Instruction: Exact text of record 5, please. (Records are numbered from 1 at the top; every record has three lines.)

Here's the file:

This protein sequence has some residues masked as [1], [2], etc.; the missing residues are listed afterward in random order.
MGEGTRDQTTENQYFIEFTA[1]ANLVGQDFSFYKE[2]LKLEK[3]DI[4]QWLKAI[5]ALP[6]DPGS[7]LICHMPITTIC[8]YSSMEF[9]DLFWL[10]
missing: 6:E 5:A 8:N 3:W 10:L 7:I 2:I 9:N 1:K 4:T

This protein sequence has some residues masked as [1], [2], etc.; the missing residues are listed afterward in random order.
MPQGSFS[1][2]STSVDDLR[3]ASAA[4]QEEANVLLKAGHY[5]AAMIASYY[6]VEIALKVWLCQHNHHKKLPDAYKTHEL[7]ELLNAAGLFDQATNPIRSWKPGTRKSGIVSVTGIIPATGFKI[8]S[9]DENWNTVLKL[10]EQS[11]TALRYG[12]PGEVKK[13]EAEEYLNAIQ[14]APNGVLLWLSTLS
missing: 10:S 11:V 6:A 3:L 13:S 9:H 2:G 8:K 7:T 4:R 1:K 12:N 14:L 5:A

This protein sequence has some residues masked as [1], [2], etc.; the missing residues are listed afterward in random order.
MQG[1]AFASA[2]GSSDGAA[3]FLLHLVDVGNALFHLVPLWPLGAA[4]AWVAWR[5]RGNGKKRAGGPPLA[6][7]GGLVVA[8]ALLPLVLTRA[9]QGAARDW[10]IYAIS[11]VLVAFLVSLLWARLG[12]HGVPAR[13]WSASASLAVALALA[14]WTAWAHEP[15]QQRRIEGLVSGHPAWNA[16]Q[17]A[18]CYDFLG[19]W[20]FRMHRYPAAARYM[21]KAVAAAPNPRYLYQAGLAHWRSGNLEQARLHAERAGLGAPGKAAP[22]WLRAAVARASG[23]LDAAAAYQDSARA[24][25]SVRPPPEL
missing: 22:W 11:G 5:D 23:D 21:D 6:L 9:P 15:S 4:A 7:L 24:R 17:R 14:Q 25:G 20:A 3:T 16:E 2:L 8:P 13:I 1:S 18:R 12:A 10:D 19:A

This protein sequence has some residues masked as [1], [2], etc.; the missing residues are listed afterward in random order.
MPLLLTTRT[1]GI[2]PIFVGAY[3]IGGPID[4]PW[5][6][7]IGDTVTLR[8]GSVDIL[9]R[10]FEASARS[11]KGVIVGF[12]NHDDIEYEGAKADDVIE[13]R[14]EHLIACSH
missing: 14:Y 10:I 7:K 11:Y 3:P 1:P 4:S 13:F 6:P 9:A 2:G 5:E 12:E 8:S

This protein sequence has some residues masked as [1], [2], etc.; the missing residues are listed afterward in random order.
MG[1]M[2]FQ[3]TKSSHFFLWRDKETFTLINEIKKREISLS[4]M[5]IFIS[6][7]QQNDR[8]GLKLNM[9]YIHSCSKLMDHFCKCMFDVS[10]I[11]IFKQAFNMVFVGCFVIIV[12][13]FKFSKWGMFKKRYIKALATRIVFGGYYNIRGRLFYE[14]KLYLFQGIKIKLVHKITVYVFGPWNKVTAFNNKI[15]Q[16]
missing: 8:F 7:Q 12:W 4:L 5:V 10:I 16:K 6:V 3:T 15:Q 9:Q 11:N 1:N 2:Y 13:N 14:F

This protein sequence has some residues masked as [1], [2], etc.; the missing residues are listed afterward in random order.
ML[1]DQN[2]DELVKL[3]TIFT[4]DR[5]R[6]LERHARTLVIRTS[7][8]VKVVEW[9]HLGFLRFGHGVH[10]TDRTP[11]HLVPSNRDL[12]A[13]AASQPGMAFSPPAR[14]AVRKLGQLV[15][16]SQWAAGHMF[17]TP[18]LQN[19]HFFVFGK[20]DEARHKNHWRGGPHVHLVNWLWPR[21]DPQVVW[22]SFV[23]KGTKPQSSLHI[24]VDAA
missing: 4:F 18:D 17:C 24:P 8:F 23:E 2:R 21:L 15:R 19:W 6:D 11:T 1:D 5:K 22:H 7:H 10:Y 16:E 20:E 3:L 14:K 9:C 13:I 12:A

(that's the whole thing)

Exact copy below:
This protein sequence has some residues masked as [1], [2], etc.; the missing residues are listed afterward in random order.
MG[1]M[2]FQ[3]TKSSHFFLWRDKETFTLINEIKKREISLS[4]M[5]IFIS[6][7]QQNDR[8]GLKLNM[9]YIHSCSKLMDHFCKCMFDVS[10]I[11]IFKQAFNMVFVGCFVIIV[12][13]FKFSKWGMFKKRYIKALATRIVFGGYYNIRGRLFYE[14]KLYLFQGIKIKLVHKITVYVFGPWNKVTAFNNKI[15]Q[16]
missing: 8:F 7:Q 12:W 4:L 5:V 10:I 16:K 6:V 3:T 15:Q 9:Q 11:N 1:N 2:Y 13:N 14:F